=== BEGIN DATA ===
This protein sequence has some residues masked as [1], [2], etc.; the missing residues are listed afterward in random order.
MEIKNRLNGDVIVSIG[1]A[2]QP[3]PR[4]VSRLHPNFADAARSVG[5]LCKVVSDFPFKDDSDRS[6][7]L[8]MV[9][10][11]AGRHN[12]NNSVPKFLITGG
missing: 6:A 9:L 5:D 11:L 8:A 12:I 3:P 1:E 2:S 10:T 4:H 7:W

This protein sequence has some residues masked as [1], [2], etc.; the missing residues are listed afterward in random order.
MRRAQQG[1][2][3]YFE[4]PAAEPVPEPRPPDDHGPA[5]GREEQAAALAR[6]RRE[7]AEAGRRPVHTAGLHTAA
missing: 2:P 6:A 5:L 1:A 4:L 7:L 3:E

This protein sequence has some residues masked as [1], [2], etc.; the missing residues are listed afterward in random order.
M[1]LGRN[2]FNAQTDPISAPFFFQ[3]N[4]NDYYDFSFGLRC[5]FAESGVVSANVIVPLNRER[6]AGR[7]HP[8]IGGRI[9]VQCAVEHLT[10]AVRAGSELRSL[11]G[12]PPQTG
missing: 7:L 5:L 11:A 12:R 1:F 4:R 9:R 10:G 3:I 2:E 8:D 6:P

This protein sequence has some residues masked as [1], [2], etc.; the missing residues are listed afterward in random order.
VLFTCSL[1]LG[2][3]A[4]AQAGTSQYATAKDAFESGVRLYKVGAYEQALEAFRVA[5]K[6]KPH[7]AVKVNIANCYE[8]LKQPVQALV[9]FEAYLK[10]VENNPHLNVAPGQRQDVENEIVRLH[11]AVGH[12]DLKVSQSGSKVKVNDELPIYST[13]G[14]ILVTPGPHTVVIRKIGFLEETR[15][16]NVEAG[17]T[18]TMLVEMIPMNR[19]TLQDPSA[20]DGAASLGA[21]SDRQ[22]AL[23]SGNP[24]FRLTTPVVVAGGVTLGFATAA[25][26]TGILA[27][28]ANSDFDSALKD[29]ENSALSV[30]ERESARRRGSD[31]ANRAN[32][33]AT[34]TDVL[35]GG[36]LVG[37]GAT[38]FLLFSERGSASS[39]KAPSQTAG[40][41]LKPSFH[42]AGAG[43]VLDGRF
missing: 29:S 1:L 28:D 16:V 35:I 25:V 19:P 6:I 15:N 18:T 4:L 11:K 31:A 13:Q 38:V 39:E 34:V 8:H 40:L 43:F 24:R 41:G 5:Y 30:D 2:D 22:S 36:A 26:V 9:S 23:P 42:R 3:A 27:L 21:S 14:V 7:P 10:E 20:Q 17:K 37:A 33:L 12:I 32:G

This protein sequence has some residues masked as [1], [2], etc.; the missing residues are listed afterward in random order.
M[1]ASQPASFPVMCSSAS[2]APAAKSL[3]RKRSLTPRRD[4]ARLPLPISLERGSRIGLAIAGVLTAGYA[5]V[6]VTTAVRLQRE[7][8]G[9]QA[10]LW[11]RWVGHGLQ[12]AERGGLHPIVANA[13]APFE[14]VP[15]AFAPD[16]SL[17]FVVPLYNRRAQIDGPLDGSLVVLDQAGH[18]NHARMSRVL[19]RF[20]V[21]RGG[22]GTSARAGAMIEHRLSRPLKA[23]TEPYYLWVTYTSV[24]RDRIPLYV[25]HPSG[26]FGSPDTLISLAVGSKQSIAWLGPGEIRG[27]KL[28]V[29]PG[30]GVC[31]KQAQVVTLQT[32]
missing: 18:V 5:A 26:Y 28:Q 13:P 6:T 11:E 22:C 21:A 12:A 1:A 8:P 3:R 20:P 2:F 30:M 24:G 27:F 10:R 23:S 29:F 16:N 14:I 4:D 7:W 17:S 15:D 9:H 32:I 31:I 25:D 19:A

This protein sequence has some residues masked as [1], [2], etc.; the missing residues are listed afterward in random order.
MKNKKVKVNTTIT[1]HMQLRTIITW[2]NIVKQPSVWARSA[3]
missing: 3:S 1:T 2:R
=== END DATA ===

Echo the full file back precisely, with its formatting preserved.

This protein sequence has some residues masked as [1], [2], etc.; the missing residues are listed afterward in random order.
MEIKNRLNGDVIVSIG[1]A[2]QP[3]PR[4]VSRLHPNFADAARSVG[5]LCKVVSDFPFKDDSDRS[6][7]L[8]MV[9][10][11]AGRHN[12]NNSVPKFLITGG
missing: 6:A 9:L 5:D 11:L 8:A 12:I 3:P 1:E 2:S 10:T 4:H 7:W

This protein sequence has some residues masked as [1], [2], etc.; the missing residues are listed afterward in random order.
MRRAQQG[1][2][3]YFE[4]PAAEPVPEPRPPDDHGPA[5]GREEQAAALAR[6]RRE[7]AEAGRRPVHTAGLHTAA
missing: 2:P 6:A 5:L 1:A 4:L 7:L 3:E

This protein sequence has some residues masked as [1], [2], etc.; the missing residues are listed afterward in random order.
M[1]LGRN[2]FNAQTDPISAPFFFQ[3]N[4]NDYYDFSFGLRC[5]FAESGVVSANVIVPLNRER[6]AGR[7]HP[8]IGGRI[9]VQCAVEHLT[10]AVRAGSELRSL[11]G[12]PPQTG
missing: 7:L 5:L 11:A 12:R 1:F 4:R 9:R 10:G 3:I 2:E 8:D 6:P

This protein sequence has some residues masked as [1], [2], etc.; the missing residues are listed afterward in random order.
VLFTCSL[1]LG[2][3]A[4]AQAGTSQYATAKDAFESGVRLYKVGAYEQALEAFRVA[5]K[6]KPH[7]AVKVNIANCYE[8]LKQPVQALV[9]FEAYLK[10]VENNPHLNVAPGQRQDVENEIVRLH[11]AVGH[12]DLKVSQSGSKVKVNDELPIYST[13]G[14]ILVTPGPHTVVIRKIGFLEETR[15][16]NVEAG[17]T[18]TMLVEMIPMNR[19]TLQDPSA[20]DGAASLGA[21]SDRQ[22]AL[23]SGNP[24]FRLTTPVVVAGGVTLGFATAA[25][26]TGILA[27][28]ANSDFDSALKD[29]ENSALSV[30]ERESARRRGSD[31]ANRAN[32][33]AT[34]TDVL[35]GG[36]LVG[37]GAT[38]FLLFSERGSASS[39]KAPSQTAG[40][41]LKPSFH[42]AGAG[43]VLDGRF
missing: 29:S 1:L 28:D 16:V 35:I 25:V 19:P 6:I 15:N 18:T 4:L 11:K 31:A 13:Q 38:V 39:E 34:V 8:H 40:L 43:F 24:R 41:G 5:Y 30:D 2:D 22:S 36:A 26:V 9:S 23:P 42:R 3:A 27:L 21:S 14:V 7:P 10:E 20:Q 17:K 37:A 33:L 12:I 32:G

This protein sequence has some residues masked as [1], [2], etc.; the missing residues are listed afterward in random order.
M[1]ASQPASFPVMCSSAS[2]APAAKSL[3]RKRSLTPRRD[4]ARLPLPISLERGSRIGLAIAGVLTAGYA[5]V[6]VTTAVRLQRE[7][8]G[9]QA[10]LW[11]RWVGHGLQ[12]AERGGLHPIVANA[13]APFE[14]VP[15]AFAPD[16]SL[17]FVVPLYNRRAQIDGPLDGSLVVLDQAGH[18]NHARMSRVL[19]RF[20]V[21]RGG[22]GTSARAGAMIEHRLSRPLKA[23]TEPYYLWVTYTSV[24]RDRIPLYV[25]HPSG[26]FGSPDTLISLAVGSKQSIAWLGPGEIRG[27]KL[28]V[29]PG[30]GVC[31]KQAQVVTLQT[32]
missing: 18:V 5:A 26:Y 28:Q 13:P 6:T 11:E 22:C 21:A 12:A 1:A 8:P 3:R 20:P 2:F 30:M 24:G 27:F 10:R 23:S 29:F 16:N 14:I 4:D 7:W 17:S 15:D 9:H 32:I 31:I 25:D 19:A

This protein sequence has some residues masked as [1], [2], etc.; the missing residues are listed afterward in random order.
MKNKKVKVNTTIT[1]HMQLRTIITW[2]NIVKQPSVWARSA[3]
missing: 3:S 1:T 2:R